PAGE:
Lunch Time Banter and Safety Tips

I love lunch hour in El Salvador.  Yes, lunch HOUR.

A group of us often gather in the conference room where the lunches are as varied as are the stories shared.  A couple of weeks ago we welcomed a new missionary to the office.  She had a little bit of an encounter on a bus earlier in the week, and so we started talking about the ways in which we navigate getting from place to place safely.  Here are a few gold nuggets from the conversation...

On the theme of the wisdom of carrying a bit of money in your pocket:
     One time I was on the bus, and a gang member got on and said, "Everyone has to pay $1.  We don't want to rob anyone so you are all in this together.  Everyone $1."  
     So we all got out our dollars.  This is why it's important to carry a little money in your pocket. You never want to have to dig around for a dollar if you need it.  The older lady next to me pulls out a 5 dollar bill.  I don't know if she didn't have a one or what.  So there were 2 collectors and their boss was watching from behind.  The collector came and took the $5 and didn't say a word.  The boss watched and waited and then said, "Hey (bad name), you give that grandma her change.  We said $1 each person and that means $1." 
     I have to confess that I had bought something earlier for a quarter, so I only had 75 cents in my pocket.  I had given the collector my coins and looked at him pleadingly and he took it.  When the boss was saying $1 means $1 I was sweating in my seat.  But nothing happened.

On the wisdom of separating your money into different locations:
     There was this time when I went to the bank to cash my pay check.  I put half the money in one secret spot and the other half in another spot in my backpack.  I started walking home.  For some reason I forgot to put money in my pocket.  Of course the one time I forgot to put money in my pocket this gang member confronted me and asked what I had in my bag.  I told him I didn't have anything but my work papers.  He wanted my backpack.  As I swung it around I unzipped a pocket and half my money was in there.  He grabbed the money and dropped my backpack.  I picked it up and was relieved to have at least half of my money.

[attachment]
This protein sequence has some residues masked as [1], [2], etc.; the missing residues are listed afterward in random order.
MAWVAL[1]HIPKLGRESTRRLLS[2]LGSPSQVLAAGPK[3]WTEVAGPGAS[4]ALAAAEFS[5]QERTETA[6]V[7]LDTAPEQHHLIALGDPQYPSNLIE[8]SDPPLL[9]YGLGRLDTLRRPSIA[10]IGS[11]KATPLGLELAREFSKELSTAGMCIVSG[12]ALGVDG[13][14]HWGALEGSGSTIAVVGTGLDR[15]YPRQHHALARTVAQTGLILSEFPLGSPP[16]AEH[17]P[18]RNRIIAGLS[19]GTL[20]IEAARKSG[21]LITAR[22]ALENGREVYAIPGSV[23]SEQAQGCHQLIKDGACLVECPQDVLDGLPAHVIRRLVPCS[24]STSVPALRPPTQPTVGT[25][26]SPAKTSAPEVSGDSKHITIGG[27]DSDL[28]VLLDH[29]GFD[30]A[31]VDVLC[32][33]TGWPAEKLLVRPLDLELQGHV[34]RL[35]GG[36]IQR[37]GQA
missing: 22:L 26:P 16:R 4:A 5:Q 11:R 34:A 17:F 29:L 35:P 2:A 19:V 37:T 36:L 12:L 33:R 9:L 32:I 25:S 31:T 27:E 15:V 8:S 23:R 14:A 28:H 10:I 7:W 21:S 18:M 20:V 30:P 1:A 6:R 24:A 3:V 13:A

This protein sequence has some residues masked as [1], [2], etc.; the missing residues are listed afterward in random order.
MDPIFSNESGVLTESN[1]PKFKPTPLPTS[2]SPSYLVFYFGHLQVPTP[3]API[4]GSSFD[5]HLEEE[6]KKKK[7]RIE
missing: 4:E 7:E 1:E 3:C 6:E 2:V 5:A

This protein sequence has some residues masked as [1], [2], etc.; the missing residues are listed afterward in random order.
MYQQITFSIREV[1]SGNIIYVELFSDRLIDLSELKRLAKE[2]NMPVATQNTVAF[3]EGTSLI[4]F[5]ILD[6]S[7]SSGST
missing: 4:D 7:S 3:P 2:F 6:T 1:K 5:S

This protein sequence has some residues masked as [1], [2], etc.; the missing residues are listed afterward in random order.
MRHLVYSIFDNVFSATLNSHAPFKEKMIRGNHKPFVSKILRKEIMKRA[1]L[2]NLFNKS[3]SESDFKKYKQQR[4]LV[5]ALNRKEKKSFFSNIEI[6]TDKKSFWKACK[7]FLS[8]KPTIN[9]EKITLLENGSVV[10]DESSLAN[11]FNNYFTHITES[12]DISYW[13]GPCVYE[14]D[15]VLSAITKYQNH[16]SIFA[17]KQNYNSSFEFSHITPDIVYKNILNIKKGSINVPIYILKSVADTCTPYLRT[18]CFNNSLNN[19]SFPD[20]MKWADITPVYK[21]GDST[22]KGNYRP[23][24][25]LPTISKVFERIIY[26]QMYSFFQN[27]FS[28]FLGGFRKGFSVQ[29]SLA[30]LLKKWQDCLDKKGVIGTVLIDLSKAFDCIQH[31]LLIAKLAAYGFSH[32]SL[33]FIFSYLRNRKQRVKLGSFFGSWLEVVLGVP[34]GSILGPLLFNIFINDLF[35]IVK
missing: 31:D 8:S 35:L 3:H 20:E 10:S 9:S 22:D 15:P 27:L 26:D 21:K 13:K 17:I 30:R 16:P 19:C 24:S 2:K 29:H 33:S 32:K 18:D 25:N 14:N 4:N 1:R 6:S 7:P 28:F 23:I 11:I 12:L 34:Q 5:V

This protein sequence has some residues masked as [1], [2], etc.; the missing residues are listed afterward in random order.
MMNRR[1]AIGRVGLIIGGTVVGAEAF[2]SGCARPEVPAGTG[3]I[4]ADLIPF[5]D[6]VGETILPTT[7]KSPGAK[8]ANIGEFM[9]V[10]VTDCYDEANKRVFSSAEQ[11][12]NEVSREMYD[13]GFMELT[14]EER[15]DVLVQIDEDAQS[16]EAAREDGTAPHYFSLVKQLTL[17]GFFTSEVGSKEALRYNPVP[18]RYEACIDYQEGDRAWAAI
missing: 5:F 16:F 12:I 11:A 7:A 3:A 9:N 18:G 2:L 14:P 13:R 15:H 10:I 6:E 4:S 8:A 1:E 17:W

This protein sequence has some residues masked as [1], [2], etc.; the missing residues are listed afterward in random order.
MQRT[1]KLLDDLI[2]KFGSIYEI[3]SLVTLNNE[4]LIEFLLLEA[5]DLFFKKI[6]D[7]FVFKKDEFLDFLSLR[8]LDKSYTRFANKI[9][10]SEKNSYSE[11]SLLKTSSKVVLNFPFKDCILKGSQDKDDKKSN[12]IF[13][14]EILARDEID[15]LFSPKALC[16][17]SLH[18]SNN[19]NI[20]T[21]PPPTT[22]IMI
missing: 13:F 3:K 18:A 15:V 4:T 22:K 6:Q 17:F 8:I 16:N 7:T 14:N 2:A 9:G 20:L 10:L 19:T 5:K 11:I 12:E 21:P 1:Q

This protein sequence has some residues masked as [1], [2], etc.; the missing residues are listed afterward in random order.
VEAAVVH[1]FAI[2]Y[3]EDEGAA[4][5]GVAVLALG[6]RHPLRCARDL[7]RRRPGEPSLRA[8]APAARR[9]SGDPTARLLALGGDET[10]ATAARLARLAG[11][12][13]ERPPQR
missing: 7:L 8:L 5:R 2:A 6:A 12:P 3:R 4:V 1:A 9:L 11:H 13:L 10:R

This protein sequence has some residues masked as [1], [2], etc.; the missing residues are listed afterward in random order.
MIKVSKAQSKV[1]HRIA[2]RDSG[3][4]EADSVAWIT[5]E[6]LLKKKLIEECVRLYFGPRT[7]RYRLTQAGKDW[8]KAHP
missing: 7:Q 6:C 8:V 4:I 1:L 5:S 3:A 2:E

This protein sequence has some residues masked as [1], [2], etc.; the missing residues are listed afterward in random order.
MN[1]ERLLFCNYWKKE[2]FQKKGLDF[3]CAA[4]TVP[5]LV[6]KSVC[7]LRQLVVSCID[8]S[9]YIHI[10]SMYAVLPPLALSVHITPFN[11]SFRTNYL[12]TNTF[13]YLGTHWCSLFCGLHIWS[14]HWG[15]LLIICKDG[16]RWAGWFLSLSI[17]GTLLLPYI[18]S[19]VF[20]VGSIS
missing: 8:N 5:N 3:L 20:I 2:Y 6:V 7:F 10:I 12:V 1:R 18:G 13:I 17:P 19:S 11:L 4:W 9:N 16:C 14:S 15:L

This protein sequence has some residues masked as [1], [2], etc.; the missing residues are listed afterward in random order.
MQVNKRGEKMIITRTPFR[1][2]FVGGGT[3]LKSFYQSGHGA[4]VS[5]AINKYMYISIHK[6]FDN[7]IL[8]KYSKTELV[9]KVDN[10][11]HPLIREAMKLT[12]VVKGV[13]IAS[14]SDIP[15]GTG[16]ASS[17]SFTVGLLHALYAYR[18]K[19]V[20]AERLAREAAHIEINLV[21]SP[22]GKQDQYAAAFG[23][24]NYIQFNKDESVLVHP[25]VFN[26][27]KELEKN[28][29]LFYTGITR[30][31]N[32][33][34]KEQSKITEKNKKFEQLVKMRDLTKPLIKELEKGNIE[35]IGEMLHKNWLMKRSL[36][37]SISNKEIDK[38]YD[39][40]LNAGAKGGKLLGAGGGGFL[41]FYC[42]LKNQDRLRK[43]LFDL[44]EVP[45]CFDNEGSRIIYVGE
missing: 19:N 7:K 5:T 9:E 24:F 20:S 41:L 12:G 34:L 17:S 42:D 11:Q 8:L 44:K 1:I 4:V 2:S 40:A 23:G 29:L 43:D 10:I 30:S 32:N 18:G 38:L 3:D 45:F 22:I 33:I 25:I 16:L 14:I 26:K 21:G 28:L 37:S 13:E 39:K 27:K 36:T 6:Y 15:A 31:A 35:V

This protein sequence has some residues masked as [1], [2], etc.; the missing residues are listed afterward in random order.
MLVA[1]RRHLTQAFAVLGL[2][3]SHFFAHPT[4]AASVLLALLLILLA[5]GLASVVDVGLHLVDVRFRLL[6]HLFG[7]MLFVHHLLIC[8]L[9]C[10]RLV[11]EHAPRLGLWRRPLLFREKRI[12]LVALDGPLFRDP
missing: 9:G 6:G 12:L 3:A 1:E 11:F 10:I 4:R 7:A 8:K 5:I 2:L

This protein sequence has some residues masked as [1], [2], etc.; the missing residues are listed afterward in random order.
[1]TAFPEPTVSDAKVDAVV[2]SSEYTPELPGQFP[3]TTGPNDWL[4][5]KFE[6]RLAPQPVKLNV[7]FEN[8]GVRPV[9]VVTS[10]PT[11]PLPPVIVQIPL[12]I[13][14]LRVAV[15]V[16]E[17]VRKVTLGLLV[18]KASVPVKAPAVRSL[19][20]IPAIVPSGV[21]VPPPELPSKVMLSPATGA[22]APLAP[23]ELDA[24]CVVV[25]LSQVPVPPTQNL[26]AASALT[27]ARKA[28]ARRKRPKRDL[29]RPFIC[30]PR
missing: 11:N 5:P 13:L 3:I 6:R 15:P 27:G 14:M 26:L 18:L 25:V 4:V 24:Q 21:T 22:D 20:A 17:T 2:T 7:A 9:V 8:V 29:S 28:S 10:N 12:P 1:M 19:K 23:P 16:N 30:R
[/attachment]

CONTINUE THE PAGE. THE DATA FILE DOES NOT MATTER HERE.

There must have been a lady behind me carrying two big shopping bags.  I didn't actually see her because I was really trying to attend to the guy who was in front of me.  When that guy was gone I looked behind me.  There were the two big bags.  I looked around but didn't see anyone.  So I took the bags, one in each hand, and sat down on that little concrete wall by the shopping center.  I waited about 10 minutes but no one came for the bags.  So, I walked home with them.  My wife probably thought, "Oh, he went shopping and bought something great."  Well, in one bag was an iron, still in the box and with the receipt.  And in the other bag was a nice fan.  I put that fan up by my desk at home and it works great.  I guess God felt sorry for me so I ended up with the 2 big bags instead of my whole paycheck.

On the technique for walking down the street:
     I choose my clothes wisely if I am walking to work:  black skirt, sensible shoes, sometimes an embroidered blouse, and always a big cross.  "Buenos días," I say to each person I encounter and to every worker at the pupusa stands, the car repair shops, and pharmacies.  It's good to have friends who watch out for me along the route.  Most of them think I am a pastor, or even a nun, and that is just fine.  I can do this because I am older.  For younger women, the rule is no talking, no smiling, and just walk fast with determination.
   I have a burn phone - just a cheap flip phone that does not actually work.  I carry that in my hand, and my good phone is stashed in my bag.  I keep $5 in a pocket, just in case.  If I have to carry anything of value, I put it into an old plastic grocery bag with some older, slightly grubby folders.  Sometimes I put it under my lunch.

We had a little debate about how much money is needed in one's pocket.  Apparently lots of times, $1 is enough to buy off an assailant.  I will still go with $5.

Just about everybody has hidden a phone or money in a bag of fruit or tomatoes.  Well, except for the $5.  Or the $1.

I just worry that one time the pandillero (gang member) will be hungry and there my money will go, along with my fruit.


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